David French knew what he was getting into when he signed up to study on a Churches of Christ campus in Nashville.
"When I went to David Lipscomb College, we all knew there was no drinking and there was no sex until you were married. We knew about the daily Bible studies and the required chapel services," said French, a Harvard Law School graduate who leads the Alliance Defense Fund's Center for Academic Freedom.
"There's nothing wrong with a private college trying to maintain a distinctive religious tradition, whether Jewish or Catholic or evangelical or whatever. The U.S. Constitution says that's fine. But you're supposed to tell students the rules up front."
Twenty years later, things haven't changed much at Lipscomb University and at many other religious schools -- yet students choose to enroll anyway. Meanwhile, other private colleges and universities have made headlines and inspired a few lawsuits by tweaking or overhauling their rules that affect faith and morality on campus.
That's why French wasn't surprised that Georgetown University administrators have decided to ban outside Protestant ministries from holding on-campus worship services, Bible studies, prayer groups or fellowship meetings. More than 50 schools -- including Princeton and Harvard -- have tried to do the same thing in recent years.
Georgetown leaders said the goal is a more unified Protestant voice on campus. Groups rocked by the decision say it's an attack on diversity.
"While we realize that this comes as a great disappointment, please know we are moving forward with this decision after much dialogue with the Lord," said the Rev. Constance Wheeler of the campus Protestant ministry office, writing to InterVarsity Christian Fellowship, Chi Alpha and other evangelical groups affected by the ban.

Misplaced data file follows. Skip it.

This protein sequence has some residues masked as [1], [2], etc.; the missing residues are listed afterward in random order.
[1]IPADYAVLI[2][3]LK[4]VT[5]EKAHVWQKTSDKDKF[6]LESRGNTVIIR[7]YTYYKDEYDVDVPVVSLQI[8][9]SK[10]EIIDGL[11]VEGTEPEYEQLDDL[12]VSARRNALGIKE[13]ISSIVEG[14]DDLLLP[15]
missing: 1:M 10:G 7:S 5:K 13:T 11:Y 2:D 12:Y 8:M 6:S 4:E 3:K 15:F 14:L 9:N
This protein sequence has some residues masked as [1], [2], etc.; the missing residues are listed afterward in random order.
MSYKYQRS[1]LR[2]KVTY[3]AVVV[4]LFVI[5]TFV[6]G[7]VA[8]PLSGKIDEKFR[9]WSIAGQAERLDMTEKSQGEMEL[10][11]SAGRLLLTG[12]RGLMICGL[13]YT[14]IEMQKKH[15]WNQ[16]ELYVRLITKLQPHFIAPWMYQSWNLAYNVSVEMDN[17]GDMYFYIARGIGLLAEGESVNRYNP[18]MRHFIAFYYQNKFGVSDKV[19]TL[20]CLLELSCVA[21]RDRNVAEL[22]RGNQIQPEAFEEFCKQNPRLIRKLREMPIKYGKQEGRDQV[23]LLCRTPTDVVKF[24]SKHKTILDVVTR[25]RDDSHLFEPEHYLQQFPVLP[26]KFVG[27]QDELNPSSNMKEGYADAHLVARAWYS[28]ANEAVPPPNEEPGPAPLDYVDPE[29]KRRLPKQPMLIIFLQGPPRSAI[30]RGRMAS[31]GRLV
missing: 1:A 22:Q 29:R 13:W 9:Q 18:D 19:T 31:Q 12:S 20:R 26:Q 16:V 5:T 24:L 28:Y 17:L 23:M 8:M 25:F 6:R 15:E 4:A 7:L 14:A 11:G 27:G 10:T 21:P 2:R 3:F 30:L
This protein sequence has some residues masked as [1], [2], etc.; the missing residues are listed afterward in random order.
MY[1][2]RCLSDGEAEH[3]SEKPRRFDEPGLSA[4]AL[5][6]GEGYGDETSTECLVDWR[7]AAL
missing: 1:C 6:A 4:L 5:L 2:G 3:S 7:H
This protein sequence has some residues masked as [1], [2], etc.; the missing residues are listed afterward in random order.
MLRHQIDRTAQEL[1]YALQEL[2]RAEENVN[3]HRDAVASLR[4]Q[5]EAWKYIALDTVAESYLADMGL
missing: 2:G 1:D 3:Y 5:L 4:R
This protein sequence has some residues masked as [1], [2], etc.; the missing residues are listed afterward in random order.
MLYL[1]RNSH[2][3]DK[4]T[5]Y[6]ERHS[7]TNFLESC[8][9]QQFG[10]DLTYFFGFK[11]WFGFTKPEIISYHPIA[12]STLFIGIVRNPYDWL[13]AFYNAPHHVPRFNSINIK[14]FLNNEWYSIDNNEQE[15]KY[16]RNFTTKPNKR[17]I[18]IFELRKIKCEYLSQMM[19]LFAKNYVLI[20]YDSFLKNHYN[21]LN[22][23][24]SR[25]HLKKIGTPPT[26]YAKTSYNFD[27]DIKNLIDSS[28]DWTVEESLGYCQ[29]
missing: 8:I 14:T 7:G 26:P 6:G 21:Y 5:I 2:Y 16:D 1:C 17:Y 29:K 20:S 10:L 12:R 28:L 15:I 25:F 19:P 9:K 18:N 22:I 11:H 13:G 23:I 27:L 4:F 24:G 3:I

The banned groups may be able to maintain some presence on the world-famous Jesuit campus if they can find evangelical or conservative Protestant professors to serve as official sponsors, said Kevin Offner of the InterVarsity staff. The problem is that they are having trouble finding faculty members who will stand with them.
"What we want to know is if different religious groups are going to be treated alike," said Offner. "To what degree do Catholic, Jewish and Muslim students on campus have access to national organizations that support them in their faith, while there's this funny stuff going on with the Protestants?"
Ministry leaders from off-campus have, in recent years, been required to sign a covenant written by mainline Protestants in the official Georgetown campus-ministry office. In one clause, they pledged to "maintain respect for the various religious traditions" on campus, while avoiding actions that could be interpreted as "denigrating or ridiculing" others. Ministers were asked to help students of all faith traditions, yet the covenant specifically prohibited evangelism or "proselytizing" among those who might be "vulnerable in their faith or personal lives." Another clause stressed: "I affirm the legitimacy of Roman Catholicism as a path to salvation."
There are some tensions between religious groups at Georgetown, especially in an era in which Muslim students and donors have played a big role in the growth of new programs and facilities. However, the strongest tensions on campus are caused by moral and cultural issues, not over-zealous Protestant evangelists, said Manuel Miranda, a conservative Catholic activist and Georgetown alum.
"There are far more Protestants who convert to Catholicism while at Georgetown than the other way around," he stressed. In his opinion, the key to the ban on independent Protestant ministries is "the fact that all of these groups take very orthodox positions on the crucial social issues, like gay rights and abortion. If anything, they're more Catholic on these issues than lots of Catholics there."
The bottom line, said French, is that a private school can do what it wants to do, as long as it keeps any written promises it has made to students. The Georgetown campus-ministry website says, "Welcome," "Shalom" and "Assalamu-Alaikum (Peace be upon you)." The university claims to welcome students of "every religious profession."
"The issue is whether Georgetown is doing a bait-and-switch routine," he said. "The school says it has a come one, come all approach to religion. But when evangelical students get there, they may discover that they don't have the same rights when it comes to free speech, freedom of association and freedom of religion. ... The university has to state its rules clearly and then live by them."